If your art were an animal, what would it be?
Artist Gabe Travis: Raven—the shape-shifter, trickster, story keeper.
If your poem were an animal, what would it be?
Poet Laura Lee Washburn: A vole, something you see peeping and sneaking in the brown back yard, something that makes you question: “Did I just see what I think I saw?”
If the broadside collaboration were an animal, what would it be?
Artist Gabe Travis: A tiger wearing a raven disguise.
Poet Laura Lee Washburn: Something mythological, something winged, a sphinx, a winged centaur.
Read any good books lately?
Artist Gabe Travis: I am in the middle of Eva Saulitis’ new book, Into Great Silence, and loving it.
Poet Laura Lee Washburn: Lucille Clifton’s Blessing the Boats, Mary Poppins, something by Anne Tyler, David Lee’s The Porcine Canticles.
Seen any good art lately?
Artist Gabe Travis: Yes! I just saw a haunting contemporary quilt underway in an artist friend’s studio that has really stuck with me.
Poet Laura Lee Washburn: Quite a lot. I was really taken with Rem Koolhaas’s student center on the IIT campus in Chicago, Yuya Ushida’s collapsible chair made from 8,000 chopsticks is kind of a hoot, and I was impressed with Marianne Evans-Lombe’s For South Dakota series which seemed to me to show the violence inherent in restrictive abortion laws.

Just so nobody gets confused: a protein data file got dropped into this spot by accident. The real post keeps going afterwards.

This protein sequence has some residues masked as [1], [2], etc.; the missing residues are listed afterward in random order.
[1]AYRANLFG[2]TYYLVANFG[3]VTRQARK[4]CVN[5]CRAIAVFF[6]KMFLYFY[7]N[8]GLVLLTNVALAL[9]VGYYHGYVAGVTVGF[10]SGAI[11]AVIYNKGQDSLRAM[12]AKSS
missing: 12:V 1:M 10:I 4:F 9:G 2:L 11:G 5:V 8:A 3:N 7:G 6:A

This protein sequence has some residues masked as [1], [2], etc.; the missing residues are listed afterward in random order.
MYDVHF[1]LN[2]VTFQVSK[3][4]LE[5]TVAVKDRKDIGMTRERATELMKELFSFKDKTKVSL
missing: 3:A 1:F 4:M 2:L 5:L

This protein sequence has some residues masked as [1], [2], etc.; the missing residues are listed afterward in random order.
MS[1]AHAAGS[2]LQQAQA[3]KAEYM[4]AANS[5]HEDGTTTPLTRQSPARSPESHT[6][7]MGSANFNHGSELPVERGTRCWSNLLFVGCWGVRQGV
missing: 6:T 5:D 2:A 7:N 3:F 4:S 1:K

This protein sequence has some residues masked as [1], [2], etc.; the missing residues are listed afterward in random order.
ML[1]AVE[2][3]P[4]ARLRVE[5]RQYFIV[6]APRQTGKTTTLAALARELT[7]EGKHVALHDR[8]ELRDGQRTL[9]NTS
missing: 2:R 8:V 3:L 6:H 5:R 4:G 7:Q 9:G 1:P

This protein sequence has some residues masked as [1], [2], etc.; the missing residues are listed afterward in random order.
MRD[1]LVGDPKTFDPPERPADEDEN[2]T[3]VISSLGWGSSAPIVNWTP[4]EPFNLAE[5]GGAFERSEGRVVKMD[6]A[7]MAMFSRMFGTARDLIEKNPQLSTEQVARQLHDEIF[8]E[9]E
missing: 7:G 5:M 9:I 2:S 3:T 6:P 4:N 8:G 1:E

Poet Laura Lee Washburn: That little bit of red on the raven’s wing, those words I can’t read, diagrams, the lines of communication inherent in the telephone pole, the color blue, resting after flight, the Snow Queen, mercury on a shiny oak table.
If we had but world enough and time, we might do a switcheroo every other month: one month have writers respond to art, the next have artists respond to poems. The dynamic, the back-and-forth, the surprising reverberations that are created as words and image bounce against each other are exciting, inspiring, and always startling.
Both Gabe’s and Kara’s images inspired a wealth of good writing and, we are happy to say, entries were fairly evenly divided between the two artists. Both inspired. And inspired widely.
Kara Searcy’s apocalyptic image with its Biblical title took writers toward war, toward intimacy, toward airlines and armies and desire, desire, desire. Even toward the oddity of the octopus. In the end, Catherine R. Cryan’s poem of pleading and dream, of toxins and nostalgia, her slim plea, seemed to speak for and with the image.
The lines in Gabriel Travis’s image inspired many writers, as did the voice of the raven itself/himself. Raven as trickster, raven as corvid, raven as epitome of the soul, raven as observer of our messed-up world, raven as hold-out in our increasingly technological world—all had their voice.